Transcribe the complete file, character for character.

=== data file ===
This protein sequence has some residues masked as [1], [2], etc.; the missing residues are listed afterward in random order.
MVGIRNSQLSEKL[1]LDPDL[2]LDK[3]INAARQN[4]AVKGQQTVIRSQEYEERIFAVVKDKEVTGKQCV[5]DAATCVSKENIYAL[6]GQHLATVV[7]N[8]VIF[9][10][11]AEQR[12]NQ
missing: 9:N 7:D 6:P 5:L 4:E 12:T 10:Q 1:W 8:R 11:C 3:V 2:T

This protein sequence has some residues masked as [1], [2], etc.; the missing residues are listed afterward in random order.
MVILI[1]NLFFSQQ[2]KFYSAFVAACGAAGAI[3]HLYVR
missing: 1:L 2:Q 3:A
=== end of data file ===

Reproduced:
This protein sequence has some residues masked as [1], [2], etc.; the missing residues are listed afterward in random order.
MVGIRNSQLSEKL[1]LDPDL[2]LDK[3]INAARQN[4]AVKGQQTVIRSQEYEERIFAVVKDKEVTGKQCV[5]DAATCVSKENIYAL[6]GQHLATVV[7]N[8]VIF[9][10][11]AEQR[12]NQ
missing: 9:N 7:D 6:P 5:L 4:E 12:T 10:Q 1:W 8:R 11:C 3:V 2:T

This protein sequence has some residues masked as [1], [2], etc.; the missing residues are listed afterward in random order.
MVILI[1]NLFFSQQ[2]KFYSAFVAACGAAGAI[3]HLYVR
missing: 1:L 2:Q 3:A